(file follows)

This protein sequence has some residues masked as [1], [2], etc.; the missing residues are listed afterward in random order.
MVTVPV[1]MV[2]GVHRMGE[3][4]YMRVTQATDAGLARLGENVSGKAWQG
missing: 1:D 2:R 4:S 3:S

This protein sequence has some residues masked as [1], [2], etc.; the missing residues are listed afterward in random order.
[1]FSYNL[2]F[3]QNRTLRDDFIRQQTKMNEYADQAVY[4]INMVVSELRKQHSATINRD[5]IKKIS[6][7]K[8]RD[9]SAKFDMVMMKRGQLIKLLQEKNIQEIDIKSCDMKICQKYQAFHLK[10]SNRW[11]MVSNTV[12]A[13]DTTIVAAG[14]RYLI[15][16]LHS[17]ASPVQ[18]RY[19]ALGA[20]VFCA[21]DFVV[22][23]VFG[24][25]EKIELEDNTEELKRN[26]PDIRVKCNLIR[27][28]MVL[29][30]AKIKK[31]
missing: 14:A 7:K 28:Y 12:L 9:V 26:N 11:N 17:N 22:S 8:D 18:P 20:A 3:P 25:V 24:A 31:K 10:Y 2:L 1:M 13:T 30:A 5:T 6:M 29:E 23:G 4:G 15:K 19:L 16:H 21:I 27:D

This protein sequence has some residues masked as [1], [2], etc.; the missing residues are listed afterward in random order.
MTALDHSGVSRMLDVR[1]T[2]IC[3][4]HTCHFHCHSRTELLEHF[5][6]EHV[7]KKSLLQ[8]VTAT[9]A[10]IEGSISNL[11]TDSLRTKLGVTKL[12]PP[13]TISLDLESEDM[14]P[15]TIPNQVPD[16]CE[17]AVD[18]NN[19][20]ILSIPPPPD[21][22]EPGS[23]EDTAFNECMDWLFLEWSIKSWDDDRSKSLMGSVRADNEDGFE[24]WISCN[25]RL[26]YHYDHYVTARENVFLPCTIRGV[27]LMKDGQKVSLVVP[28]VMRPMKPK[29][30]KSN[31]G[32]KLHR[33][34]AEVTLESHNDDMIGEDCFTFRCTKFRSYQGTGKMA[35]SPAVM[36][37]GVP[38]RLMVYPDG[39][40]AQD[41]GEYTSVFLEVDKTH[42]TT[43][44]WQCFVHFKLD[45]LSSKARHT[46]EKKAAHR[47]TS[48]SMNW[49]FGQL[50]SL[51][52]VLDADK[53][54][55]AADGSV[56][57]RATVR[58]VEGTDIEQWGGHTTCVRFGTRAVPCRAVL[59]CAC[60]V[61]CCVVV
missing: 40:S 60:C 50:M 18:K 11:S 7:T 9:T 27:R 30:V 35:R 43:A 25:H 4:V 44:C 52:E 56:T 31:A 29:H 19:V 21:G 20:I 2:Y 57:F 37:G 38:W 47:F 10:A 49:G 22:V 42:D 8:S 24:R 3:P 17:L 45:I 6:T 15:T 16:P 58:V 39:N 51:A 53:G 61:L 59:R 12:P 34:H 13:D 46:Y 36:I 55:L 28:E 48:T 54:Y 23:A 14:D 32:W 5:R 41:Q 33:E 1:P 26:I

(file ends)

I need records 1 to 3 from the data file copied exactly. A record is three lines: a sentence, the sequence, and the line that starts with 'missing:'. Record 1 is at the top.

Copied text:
This protein sequence has some residues masked as [1], [2], etc.; the missing residues are listed afterward in random order.
MVTVPV[1]MV[2]GVHRMGE[3][4]YMRVTQATDAGLARLGENVSGKAWQG
missing: 1:D 2:R 4:S 3:S

This protein sequence has some residues masked as [1], [2], etc.; the missing residues are listed afterward in random order.
[1]FSYNL[2]F[3]QNRTLRDDFIRQQTKMNEYADQAVY[4]INMVVSELRKQHSATINRD[5]IKKIS[6][7]K[8]RD[9]SAKFDMVMMKRGQLIKLLQEKNIQEIDIKSCDMKICQKYQAFHLK[10]SNRW[11]MVSNTV[12]A[13]DTTIVAAG[14]RYLI[15][16]LHS[17]ASPVQ[18]RY[19]ALGA[20]VFCA[21]DFVV[22][23]VFG[24][25]EKIELEDNTEELKRN[26]PDIRVKCNLIR[27][28]MVL[29][30]AKIKK[31]
missing: 14:A 7:K 28:Y 12:L 9:V 26:N 11:N 17:N 22:S 8:D 18:P 20:A 3:P 25:V 24:A 31:K 10:Y 2:L 1:M 13:T 30:A 5:T 6:M 29:E 23:G 4:G 15:K 19:L 16:H 21:I 27:D

This protein sequence has some residues masked as [1], [2], etc.; the missing residues are listed afterward in random order.
MTALDHSGVSRMLDVR[1]T[2]IC[3][4]HTCHFHCHSRTELLEHF[5][6]EHV[7]KKSLLQ[8]VTAT[9]A[10]IEGSISNL[11]TDSLRTKLGVTKL[12]PP[13]TISLDLESEDM[14]P[15]TIPNQVPD[16]CE[17]AVD[18]NN[19][20]ILSIPPPPD[21][22]EPGS[23]EDTAFNECMDWLFLEWSIKSWDDDRSKSLMGSVRADNEDGFE[24]WISCN[25]RL[26]YHYDHYVTARENVFLPCTIRGV[27]LMKDGQKVSLVVP[28]VMRPMKPK[29][30]KSN[31]G[32]KLHR[33][34]AEVTLESHNDDMIGEDCFTFRCTKFRSYQGTGKMA[35]SPAVM[36][37]GVP[38]RLMVYPDG[39][40]AQD[41]GEYTSVFLEVDKTH[42]TT[43][44]WQCFVHFKLD[45]LSSKARHT[46]EKKAAHR[47]TS[48]SMNW[49]FGQL[50]SL[51][52]VLDADK[53][54][55]AADGSV[56][57]RATVR[58]VEGTDIEQWGGHTTCVRFGTRAVPCRAVL[59]CAC[60]V[61]CCVVV
missing: 40:S 60:C 50:M 18:K 11:S 7:T 9:T 27:R 30:V 35:R 43:A 25:H 4:V 44:C 52:E 56:T 31:A 29:H 19:V 21:G 20:I 2:Y 57:F 37:G 38:W 47:F 10:A 49:G 22:V 42:D 8:S 24:R 3:P 17:L 45:I 6:T 15:T 16:P 58:V 39:N 51:A 53:G 61:L 59:R 12:P 34:H 13:D 46:Y 36:I 55:L 28:E 48:T 54:Y 23:A 14:D 32:W 5:R 41:Q 33:E 1:P 26:I